2008. Ian Iqbal Rashid.
Monday 2/18, 9:50pm, Beverly Center
I had absolutely zero interest in ever seeing one of these teen dance films populating theaters lately until I read Ty Burr’s review of How She Move in the Boston Globe. This is the passage that particularly caught my eye-
“How many times can you watch the same movie with different actors and a new title? If it’s a dance musical and the dancing’s good, the answer’s obvious: As many times as they can keep cranking ’em out. No one went to see Astaire-Rogers movies for the plots, and no kid is going to go to “How She Move” for its hackneyed inspirational story line about an inner-city good girl who wants to step bad.”
Realizing how much I enjoy Swing Time and The Broadway Melody of 1940 simply for their charm and dance routines, I set out to watch this film, which was by far the best reviewed in the mini-genre and even premiered at Sundance. And with my new perspective, I can say that I enjoyed myself at the theater (even though I went with Aaron, Reed and Tara and we made up 4/7 of the audience). That being said, I still wouldn’t call it a good film or anywhere near worthy of a 70% approval rating on rotten tomatoes. Clearly these critics have just been spoiled by seeing much, much worse because How She Move is as formulaic as they come.
The screenplay is terrible. It could have been written by anyone with access to flashcards and a Syd Field book. Sure, the dialogue is realistic but if the film was really aiming for realism then they can’t justify having the heroine win the dance competition, bring her parents back together, win the love of a boy and the respect of her enemy all while teaching everyone around her valuable lessons about tolerance and respect, all in a 95 minute package. As obvious as the screenplay is, director Rashid actually takes some interesting approaches to the material. In fact, overall the camera direction and cinematography were pretty interesting and evocative. Hard to believe it’s the same talent behind the dreadful looking “comedy” A Touch of Pink. Rutina Wesley is also impressive in the main role, but the supporting cast can’t quite rise above their character cliches. But what of the main attraction, the dancing? It’s good. Really good in some cases, but not exactly worth the wait when the highlights are all piled into the last reel of the film. Quick side gripe- If these routines are so difficult, how is she able to hop back and forth between teams twice in three days and still perform them all flawlessly? Ultimately, it’s terrible material well handled with some impressive dancing and only worth your time if you’re into that kind of thing.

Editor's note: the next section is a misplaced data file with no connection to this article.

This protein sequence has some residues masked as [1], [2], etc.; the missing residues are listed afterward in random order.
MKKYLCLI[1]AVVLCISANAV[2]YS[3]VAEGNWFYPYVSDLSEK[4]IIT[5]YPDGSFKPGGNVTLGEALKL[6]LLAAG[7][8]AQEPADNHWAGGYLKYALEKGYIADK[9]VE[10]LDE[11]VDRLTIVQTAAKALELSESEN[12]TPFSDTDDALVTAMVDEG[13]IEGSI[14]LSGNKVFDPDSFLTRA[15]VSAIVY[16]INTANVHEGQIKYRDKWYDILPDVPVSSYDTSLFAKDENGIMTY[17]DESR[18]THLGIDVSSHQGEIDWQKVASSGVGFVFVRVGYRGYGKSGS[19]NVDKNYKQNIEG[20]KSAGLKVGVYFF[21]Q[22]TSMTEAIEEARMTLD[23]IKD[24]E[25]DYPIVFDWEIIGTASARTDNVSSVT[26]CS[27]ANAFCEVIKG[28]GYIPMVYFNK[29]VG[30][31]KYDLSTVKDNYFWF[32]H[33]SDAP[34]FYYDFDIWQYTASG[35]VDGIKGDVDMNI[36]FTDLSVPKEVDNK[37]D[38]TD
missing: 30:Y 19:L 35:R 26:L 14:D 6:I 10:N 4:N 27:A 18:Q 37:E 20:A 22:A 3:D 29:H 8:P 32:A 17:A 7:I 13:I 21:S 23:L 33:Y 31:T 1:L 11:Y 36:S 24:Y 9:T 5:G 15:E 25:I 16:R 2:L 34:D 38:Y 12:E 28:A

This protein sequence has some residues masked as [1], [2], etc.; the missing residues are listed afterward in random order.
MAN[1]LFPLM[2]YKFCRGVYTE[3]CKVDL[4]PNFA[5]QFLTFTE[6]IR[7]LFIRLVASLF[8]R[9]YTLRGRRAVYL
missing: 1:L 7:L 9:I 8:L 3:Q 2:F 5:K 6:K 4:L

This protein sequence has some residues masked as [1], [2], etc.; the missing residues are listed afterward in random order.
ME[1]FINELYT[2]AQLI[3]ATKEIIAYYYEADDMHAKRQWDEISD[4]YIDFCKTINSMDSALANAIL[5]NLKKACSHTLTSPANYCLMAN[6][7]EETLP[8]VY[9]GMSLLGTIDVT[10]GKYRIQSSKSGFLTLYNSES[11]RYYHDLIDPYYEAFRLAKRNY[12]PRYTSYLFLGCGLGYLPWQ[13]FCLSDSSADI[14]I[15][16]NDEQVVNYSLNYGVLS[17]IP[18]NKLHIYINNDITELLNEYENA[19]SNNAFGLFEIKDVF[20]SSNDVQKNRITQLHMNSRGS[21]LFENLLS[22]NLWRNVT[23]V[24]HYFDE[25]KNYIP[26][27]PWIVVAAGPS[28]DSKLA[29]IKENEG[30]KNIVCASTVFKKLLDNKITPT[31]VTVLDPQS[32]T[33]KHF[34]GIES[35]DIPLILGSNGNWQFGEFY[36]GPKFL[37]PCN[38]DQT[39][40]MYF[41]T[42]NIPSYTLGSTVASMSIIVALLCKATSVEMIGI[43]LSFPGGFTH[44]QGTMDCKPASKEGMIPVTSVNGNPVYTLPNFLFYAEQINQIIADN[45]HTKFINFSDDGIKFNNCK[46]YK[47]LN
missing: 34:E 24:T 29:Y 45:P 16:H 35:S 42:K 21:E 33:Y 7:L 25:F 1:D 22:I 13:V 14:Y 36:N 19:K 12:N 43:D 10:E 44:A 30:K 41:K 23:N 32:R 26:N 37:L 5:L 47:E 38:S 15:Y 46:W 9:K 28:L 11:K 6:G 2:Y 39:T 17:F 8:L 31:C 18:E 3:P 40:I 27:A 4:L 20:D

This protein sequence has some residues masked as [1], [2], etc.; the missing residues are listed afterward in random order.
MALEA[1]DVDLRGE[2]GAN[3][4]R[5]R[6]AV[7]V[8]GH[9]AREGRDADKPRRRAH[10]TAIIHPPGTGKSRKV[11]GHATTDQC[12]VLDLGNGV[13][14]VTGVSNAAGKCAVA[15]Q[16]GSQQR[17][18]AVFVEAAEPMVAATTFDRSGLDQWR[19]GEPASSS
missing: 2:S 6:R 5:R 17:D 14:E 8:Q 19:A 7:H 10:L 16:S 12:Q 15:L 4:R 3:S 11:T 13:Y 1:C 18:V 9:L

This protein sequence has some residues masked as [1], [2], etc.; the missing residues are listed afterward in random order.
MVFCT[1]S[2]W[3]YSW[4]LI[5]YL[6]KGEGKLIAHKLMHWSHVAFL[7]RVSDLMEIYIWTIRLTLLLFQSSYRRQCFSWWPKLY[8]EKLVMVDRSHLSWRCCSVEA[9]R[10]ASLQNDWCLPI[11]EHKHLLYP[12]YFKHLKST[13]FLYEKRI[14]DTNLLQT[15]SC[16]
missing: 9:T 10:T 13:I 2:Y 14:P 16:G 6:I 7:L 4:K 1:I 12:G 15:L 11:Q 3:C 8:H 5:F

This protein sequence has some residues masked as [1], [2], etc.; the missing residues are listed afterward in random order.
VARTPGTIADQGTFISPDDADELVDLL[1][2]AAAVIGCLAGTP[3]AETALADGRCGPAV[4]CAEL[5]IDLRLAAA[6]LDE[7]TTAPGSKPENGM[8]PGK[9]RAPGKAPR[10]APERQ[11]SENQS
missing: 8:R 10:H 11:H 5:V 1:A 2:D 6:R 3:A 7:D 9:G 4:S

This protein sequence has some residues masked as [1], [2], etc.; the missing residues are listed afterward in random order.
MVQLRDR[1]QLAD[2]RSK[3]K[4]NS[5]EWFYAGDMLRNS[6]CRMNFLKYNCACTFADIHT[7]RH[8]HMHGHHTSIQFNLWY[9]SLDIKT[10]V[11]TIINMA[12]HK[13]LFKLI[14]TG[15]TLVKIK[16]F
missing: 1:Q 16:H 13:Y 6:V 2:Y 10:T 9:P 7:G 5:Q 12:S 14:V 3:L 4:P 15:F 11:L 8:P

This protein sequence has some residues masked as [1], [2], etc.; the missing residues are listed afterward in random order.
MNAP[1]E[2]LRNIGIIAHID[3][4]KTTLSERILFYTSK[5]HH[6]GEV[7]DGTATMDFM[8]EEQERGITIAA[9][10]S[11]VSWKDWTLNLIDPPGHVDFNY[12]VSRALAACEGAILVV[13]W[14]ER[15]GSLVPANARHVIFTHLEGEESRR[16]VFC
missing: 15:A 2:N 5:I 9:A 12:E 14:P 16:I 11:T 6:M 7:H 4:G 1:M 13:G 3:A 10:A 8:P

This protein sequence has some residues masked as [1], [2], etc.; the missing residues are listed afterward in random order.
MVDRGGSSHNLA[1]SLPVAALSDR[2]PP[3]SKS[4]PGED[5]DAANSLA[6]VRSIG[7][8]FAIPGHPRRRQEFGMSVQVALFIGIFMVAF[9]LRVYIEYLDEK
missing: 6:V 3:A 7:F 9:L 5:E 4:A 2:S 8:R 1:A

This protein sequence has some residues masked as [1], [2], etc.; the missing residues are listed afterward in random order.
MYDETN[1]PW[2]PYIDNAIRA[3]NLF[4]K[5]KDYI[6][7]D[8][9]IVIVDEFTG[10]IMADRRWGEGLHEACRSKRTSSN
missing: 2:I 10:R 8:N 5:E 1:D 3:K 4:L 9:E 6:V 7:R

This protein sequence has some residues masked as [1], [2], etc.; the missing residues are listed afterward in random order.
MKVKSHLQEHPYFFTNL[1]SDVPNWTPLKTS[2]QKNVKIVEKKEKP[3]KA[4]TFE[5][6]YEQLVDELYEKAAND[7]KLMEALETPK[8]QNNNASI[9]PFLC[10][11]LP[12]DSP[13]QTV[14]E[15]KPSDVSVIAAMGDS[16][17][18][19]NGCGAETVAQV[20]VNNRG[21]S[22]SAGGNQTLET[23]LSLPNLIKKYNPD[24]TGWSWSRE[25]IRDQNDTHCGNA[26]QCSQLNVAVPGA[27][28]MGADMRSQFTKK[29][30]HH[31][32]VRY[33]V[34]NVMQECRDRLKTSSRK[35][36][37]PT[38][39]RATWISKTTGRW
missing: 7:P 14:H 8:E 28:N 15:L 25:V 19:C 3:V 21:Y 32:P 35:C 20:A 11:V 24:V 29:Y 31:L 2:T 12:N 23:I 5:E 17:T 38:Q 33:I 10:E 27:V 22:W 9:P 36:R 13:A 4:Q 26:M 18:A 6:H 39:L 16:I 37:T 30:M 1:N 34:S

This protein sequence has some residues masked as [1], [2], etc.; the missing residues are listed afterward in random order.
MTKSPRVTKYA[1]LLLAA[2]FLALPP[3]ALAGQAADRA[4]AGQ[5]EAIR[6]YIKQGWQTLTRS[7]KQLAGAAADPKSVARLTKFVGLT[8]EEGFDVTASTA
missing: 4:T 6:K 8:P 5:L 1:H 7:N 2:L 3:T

Wow. I consider myself a big, big fan of Michel Gondry after the near flawless Eternal Sunshine of the Spotless Mind and the imperfectly beautiful The Science of Sleep, so I was excited to see this with Sean, Keegan and Stephanie yesterday. To my horror, I found myself watching a truly embarrassing piece of work. To start with, for a fanciful comedy, the movie is extremely dull and for a film about the magic of cinema, it’s just unforgivably lifeless. That’s not to say it isn’t imaginative because it is and very much so. But I would also say that the new Star Wars trilogy is imaginative and as much of a failure in storytelling. Gondry seems to think that all he needs is a kooky concept, Jack Black’s incessant mugging and some sight gags and he can call it art. Even worse, he succumbs to some insufferable sentimentality at the end that was completely absent from his previous work and attempts to justify the lackluster preceeding hour and a half by saying that “it’s the thought that counts” with filmmaking.
The performances are critical in a comedy like this and while the pairing of Jack Black and Mos Def led to anticipation on paper, it’s about as thin and exciting as paper on screen. Mos limps around acting like a shy, 5 year old while Black jumps and cavorts, chewing scenery like an attention deprived 5 year old and watching two 5 year olds is not nearly as exciting as it might sound. Mia Farrow embarrasses herself by putting way too much emoting into a performance that really only asks for one note, but Danny Glover emerges unscathed and provides the few moments of real heart in the film. But the real star is Gondry, who is working from his own script for only the second time and is beginning to sorely miss Charlie Kaufman. The ghost of Jon Brion can also be felt as the truly awful score by Jean-Michel Bernard reeks through the cinema every time it plays, which is pretty much constantly. In fact, the film is scored like a Tex Avery cartoon but the action on screen rarely compliments that kind of stylistic choice. Only when the boys get to actually remaking the films does it start to pick up a little in pace, but those moments are much briefer in the film than the trailer would have you believe and if you’ve already seen the trailer then you’ve seen all the best parts anyway.
The cinematography is boring, the editing is poorly paced and the the production design is neither here nor there. Terribly, terribly disappointing film from one of the most promising directors of the decade.